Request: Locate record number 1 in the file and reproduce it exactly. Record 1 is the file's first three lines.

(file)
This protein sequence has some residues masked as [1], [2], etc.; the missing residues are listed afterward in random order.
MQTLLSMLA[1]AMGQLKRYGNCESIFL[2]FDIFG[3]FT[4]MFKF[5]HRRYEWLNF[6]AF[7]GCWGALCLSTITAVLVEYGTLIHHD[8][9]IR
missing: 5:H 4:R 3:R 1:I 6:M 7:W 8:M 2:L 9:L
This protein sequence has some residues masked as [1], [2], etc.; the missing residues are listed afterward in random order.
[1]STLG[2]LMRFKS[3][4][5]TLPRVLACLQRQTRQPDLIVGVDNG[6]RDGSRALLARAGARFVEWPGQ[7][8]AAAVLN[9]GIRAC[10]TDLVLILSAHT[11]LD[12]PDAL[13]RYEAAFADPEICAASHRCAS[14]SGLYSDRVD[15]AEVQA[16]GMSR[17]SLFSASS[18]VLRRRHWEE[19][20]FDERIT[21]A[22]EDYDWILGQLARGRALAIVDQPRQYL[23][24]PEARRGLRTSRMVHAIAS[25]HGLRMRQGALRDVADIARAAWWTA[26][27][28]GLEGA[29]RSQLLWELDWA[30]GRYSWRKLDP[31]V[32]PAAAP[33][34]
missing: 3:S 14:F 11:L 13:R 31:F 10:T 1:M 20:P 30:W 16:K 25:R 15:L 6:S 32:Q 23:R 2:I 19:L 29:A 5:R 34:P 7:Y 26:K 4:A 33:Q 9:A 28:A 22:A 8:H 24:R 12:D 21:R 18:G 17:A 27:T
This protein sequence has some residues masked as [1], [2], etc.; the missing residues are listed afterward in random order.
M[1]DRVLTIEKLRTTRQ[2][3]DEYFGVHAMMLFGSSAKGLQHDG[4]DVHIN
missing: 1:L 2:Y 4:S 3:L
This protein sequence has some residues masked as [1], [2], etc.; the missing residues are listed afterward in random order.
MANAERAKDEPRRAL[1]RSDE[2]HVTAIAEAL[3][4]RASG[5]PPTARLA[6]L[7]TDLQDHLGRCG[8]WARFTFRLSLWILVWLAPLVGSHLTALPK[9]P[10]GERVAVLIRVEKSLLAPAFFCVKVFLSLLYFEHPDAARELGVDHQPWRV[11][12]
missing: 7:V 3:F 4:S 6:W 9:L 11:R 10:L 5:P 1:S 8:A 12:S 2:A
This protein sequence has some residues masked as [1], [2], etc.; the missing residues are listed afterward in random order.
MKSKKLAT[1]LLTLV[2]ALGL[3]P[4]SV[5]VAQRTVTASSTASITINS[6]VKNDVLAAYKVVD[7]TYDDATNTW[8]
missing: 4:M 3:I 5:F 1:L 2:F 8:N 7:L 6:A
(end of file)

This protein sequence has some residues masked as [1], [2], etc.; the missing residues are listed afterward in random order.
MQTLLSMLA[1]AMGQLKRYGNCESIFL[2]FDIFG[3]FT[4]MFKF[5]HRRYEWLNF[6]AF[7]GCWGALCLSTITAVLVEYGTLIHHD[8][9]IR
missing: 5:H 4:R 3:R 1:I 6:M 7:W 8:M 2:L 9:L